Join Nick Brazzi for an in-depth discussion in this video Launching and quitting applications, part of Mac OS X El Capitan Essential Training.
- At this point, it's time to run some applications. Launching a program on your computer is pretty simple, but I want to take a look at the different ways to do it and also checkout some important details that you might easily miss. As you can probably guess, we'll be using the dock and launch pad, but we'll also be building on our knowledge of Finder as well. We've already seen in this course one way to launch applications which is probably the easiest way to do it and that's to launch something from the dock. The dock is this row at the bottom of the screen.
You can find an application here that you want to run. You just click on the icon and that application launches. When an application is running, it has a little black dot underneath the icon in the dock and of course a window also opens and you can see that Applications menus up at the top of the screen. That's not the only way to launch an application. Let's look at another way. I'm going to go into Finder and I want to go to the Applications folder. Now you could do that by clicking on the shortcut in the sidebar, but if you don't have that shortcut, of course you could go to the root of the hard drive then go to the Applications folder.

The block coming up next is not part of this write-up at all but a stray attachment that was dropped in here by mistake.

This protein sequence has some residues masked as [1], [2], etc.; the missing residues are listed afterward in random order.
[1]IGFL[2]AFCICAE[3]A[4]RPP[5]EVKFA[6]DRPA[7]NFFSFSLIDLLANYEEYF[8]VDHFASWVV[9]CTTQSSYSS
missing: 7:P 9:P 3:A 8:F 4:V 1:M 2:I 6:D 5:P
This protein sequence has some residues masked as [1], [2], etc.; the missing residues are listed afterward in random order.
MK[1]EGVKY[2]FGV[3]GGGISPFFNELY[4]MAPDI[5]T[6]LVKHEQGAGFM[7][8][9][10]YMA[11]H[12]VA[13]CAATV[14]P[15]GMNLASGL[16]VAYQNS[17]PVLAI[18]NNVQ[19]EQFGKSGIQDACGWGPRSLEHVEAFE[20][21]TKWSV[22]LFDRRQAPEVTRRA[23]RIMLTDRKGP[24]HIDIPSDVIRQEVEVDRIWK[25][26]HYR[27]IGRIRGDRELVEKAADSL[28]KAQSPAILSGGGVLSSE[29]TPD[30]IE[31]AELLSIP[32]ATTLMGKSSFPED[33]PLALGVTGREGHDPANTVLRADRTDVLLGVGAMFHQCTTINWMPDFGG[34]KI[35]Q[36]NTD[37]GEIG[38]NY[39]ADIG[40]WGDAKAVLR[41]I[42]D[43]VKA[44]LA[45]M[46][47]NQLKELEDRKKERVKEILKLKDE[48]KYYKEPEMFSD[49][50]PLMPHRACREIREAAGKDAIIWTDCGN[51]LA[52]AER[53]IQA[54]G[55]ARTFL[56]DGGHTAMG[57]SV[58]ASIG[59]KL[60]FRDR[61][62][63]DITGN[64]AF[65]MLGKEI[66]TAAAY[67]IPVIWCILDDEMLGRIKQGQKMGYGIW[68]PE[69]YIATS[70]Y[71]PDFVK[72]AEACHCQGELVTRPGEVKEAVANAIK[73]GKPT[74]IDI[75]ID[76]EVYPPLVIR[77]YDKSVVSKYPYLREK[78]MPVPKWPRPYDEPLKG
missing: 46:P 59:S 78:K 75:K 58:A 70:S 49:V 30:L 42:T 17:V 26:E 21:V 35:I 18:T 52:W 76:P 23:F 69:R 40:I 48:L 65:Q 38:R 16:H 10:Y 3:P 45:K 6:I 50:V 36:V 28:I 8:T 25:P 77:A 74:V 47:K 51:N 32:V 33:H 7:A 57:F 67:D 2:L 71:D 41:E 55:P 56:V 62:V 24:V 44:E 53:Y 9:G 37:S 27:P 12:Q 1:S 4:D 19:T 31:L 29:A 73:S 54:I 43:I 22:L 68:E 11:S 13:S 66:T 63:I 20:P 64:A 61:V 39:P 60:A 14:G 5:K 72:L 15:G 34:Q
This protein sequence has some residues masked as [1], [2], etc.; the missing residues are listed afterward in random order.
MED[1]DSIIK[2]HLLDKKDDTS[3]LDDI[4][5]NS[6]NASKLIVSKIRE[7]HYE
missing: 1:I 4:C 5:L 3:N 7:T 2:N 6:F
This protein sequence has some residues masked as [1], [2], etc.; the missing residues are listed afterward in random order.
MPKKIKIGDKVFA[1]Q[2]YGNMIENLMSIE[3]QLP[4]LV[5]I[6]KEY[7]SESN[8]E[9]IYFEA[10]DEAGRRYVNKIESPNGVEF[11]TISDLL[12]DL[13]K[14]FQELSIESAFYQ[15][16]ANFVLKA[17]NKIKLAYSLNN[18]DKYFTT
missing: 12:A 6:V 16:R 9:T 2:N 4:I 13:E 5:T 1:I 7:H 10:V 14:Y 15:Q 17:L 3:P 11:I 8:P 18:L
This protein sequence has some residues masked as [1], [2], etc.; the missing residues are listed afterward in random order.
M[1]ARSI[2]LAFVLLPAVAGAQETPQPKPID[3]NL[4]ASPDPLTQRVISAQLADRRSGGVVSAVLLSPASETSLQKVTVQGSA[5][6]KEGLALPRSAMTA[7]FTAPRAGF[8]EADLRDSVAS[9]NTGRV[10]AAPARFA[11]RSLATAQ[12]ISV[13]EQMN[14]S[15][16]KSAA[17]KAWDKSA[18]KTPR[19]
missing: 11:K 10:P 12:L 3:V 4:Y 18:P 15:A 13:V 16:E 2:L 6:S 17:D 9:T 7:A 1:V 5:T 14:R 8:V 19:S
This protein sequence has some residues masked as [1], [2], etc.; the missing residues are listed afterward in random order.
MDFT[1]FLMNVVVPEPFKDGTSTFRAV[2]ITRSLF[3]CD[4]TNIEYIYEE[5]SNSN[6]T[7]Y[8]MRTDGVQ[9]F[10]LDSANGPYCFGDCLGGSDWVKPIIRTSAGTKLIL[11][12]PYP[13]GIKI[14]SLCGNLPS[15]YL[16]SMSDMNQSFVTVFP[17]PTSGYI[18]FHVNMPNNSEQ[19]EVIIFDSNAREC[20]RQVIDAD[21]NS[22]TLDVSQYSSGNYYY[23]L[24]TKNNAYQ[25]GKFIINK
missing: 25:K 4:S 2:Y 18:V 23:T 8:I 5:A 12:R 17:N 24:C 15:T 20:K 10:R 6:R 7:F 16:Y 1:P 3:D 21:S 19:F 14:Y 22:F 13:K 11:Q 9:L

In the Applications folder on your computer, this is where you'll find every single application that's installed on your computer. You can launch applications from here. You should notice that all of the applications that are in the dock are here in this folder, but there are a lot of other applications in this folder that are not in the dock. Later in this chapter, we're going to talk about how you can put applications in the dock so that you can customize the dock to only have the applications you want. For now, I'm going to launch an application from the Applications folder and I'm going to specifically choose an application that is not already in the dock, so I'll use Calculator.